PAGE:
Baptism of fourteen Czech princes in 845
The baptism of fourteen Czech princes in 845 took place on January 13 at the court of Louis II. The Germans probably in Regensburg on the territory of the then East Frankish Empire. This completely unique event is recorded only in the Fuld annals, and even here the information about this act is given very strictly and concisely. A total of 14 princes of the Czech tribe and their companions took part in the baptism, but the source is silent about further details. It was most likely the tribe's free decision to profess the Christian faith. The decision was perhaps also prompted by the defeat of the Obodrit tribe in 844. Although the princes accepted baptism, they later apparently confirmed their opposition to Christianity due to the policy of King Louis II of East Franconia. Germans. Archaeological excavations have not found traces of the response to this act.
Bohemia had been tributary dependent on the Frankish Empire since 806, when it was conquered by Charlemagne. However, this system began to collapse in the second half of the 1920s. When Ludvík Němec later retreated before his father and Emperor Ludvík I. the Pious over the "land of the Slavs", the Czechs put obstacles in his way, which meant that at that time the Czech tribe had already fallen away from the empire. Another change occurred in the Treaty of Verdun, signed in 843, according to which the territory of the then Frankish Empire was divided by the three sons of Louis I the Pious. The third of the sons, Louis II. The German, received the eastern part of the empire, which then became the East Frankish Empire. Louis II he had previously ruled in this area as King of Bavaria, and the Treaty of Verdun put him in an attempt to restore de facto power over the Slavic principalities. Already in the 1940s, after the formation of the East Frankish Empire, King Louis undertook various expeditions to the east, the aim was to conquer the Slavic tribes and force them to pay tribute. He gradually penetrated the pagan territories surrounding the borders of his kingdom and carried out raids against them. The key event was the defeat of the Obodrites, one of the tribes of the Elbe Slavs, in August 844, during which the Obodrit prince Gostimysl also died. Subsequently, Louis divided the occupied country among other princes, who were probably still subject to Gostimysl. This defeat apparently surprised the Czech princes and increased their fear of a future Frankish offensive that would endanger their territory and lives. According to Dušan Třeštík, the Czech nobles were baptized precisely in order to prevent a conflict with the King of East Franconia. Třeštík also admitted that the Czechs could have been inspired by the baptism of the Moravians in 831, which brought the Moravian principality more moderate relations with the empire. According to historian Václav Novotný, the rulers again lacked protection from King Ludvík, and therefore accepted baptism.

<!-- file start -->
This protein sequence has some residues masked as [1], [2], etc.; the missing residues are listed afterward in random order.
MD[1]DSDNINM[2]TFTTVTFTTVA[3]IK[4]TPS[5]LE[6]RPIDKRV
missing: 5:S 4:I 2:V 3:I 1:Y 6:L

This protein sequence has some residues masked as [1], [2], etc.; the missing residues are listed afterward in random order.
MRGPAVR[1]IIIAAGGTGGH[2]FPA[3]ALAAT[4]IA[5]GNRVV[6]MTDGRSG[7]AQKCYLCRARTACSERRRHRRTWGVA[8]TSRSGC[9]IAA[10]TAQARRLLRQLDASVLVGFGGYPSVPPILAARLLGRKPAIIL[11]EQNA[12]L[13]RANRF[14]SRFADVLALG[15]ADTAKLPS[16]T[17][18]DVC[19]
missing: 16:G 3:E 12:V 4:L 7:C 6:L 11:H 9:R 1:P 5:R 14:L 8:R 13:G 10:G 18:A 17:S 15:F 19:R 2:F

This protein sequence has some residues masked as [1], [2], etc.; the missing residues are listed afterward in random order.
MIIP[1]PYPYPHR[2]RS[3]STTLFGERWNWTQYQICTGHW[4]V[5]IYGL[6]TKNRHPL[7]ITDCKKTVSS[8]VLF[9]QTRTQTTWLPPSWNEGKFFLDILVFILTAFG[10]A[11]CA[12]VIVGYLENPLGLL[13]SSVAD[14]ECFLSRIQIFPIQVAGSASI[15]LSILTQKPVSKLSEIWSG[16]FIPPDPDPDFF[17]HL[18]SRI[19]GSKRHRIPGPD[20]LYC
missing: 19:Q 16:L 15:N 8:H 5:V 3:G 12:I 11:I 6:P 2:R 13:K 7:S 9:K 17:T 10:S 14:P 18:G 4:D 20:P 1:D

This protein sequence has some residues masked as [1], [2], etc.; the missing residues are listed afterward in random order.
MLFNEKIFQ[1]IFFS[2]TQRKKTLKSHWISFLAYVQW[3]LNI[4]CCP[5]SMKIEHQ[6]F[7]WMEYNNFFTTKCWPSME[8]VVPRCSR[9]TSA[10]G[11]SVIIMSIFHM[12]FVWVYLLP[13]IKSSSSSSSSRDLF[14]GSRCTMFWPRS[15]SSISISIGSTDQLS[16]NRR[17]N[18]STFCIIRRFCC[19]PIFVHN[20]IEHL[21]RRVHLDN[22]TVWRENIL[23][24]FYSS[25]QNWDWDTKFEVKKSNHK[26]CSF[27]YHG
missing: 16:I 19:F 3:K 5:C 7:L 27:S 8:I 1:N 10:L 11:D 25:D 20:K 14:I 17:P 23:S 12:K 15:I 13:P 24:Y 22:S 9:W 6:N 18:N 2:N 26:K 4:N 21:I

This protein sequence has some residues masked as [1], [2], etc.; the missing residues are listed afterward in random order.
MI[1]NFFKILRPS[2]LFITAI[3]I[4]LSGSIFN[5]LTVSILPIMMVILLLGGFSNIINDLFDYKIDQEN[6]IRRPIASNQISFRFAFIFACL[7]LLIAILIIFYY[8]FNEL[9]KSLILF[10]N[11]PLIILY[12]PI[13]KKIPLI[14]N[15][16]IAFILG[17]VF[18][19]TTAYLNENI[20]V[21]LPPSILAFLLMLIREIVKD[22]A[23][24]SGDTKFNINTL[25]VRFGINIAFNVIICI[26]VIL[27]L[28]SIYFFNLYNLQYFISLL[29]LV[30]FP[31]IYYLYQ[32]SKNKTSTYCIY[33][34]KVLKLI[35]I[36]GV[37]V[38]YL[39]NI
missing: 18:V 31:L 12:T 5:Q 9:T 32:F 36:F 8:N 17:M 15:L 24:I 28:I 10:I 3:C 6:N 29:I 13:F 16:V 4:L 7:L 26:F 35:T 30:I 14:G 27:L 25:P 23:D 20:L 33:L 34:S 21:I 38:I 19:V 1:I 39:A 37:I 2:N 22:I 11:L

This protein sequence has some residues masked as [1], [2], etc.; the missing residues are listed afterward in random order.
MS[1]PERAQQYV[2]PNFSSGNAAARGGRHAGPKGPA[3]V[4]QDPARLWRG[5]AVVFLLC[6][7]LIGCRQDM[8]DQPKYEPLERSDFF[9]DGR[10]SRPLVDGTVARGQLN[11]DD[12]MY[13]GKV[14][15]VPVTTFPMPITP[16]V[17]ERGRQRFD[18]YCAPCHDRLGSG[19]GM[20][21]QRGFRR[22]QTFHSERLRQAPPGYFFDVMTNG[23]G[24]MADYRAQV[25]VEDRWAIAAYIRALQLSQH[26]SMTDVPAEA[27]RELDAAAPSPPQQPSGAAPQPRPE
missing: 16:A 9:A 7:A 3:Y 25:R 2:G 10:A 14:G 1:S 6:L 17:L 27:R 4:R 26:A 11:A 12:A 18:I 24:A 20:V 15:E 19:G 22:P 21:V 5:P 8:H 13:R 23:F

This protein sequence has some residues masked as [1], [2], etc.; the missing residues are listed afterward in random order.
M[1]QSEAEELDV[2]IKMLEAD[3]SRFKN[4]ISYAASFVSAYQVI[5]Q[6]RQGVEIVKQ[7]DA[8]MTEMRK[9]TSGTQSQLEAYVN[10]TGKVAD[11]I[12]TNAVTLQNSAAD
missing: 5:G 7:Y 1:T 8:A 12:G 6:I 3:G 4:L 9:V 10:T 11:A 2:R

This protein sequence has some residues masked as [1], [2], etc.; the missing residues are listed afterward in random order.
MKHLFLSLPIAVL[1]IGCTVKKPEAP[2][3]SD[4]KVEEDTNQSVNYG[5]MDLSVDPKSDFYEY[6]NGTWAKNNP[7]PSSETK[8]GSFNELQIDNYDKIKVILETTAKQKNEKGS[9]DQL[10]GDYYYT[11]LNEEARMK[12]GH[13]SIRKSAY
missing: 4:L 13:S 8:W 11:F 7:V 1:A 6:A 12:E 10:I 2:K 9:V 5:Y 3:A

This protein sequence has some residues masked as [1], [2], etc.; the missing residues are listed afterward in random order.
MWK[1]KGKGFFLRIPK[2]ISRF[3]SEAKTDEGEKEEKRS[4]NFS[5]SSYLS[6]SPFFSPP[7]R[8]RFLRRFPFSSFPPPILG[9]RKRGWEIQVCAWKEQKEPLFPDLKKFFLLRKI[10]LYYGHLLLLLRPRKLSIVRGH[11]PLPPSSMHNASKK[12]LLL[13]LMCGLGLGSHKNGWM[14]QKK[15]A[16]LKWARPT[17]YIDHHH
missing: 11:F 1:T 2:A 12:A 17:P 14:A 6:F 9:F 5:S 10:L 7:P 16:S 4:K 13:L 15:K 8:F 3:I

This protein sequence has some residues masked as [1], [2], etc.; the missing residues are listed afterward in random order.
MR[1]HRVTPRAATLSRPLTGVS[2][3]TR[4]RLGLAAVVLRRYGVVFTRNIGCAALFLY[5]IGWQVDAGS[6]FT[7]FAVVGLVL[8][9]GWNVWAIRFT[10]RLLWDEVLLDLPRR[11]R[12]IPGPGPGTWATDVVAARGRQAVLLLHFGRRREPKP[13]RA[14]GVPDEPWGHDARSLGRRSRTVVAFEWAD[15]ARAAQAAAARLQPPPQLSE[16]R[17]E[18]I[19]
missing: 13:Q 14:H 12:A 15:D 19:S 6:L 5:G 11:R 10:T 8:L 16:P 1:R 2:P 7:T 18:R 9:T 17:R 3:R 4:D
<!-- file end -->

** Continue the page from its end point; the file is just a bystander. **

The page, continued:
It is not known where the princes went to Regensburg together or where they met, so the length of the trip is unknown. It is also worth mentioning that there were severe frosts in January that year and it is not clear why the Czech gentlemen traveled to Regensburg in such a winter. Although there were a total of fourteen princes, the Bavarian Geographer, who wrote a documentary about the cities on the north side of the Danube, probably in 843 in the circle of King Louis II. Němce, states that at that time there were 15 fortifications in the Czech Basin. This would mean that 15 princes ruled in Bohemia at the time and the baptism was accepted by an overwhelming majority. Dušan Třeštík . The Czechs were not united at that time and there was no prince who had a privileged position among others. There were perhaps no preliminary negotiations with King Louis, so Ludvík may have been surprised by the news of the baptism. The baptism took place on January 13, 845. Fuld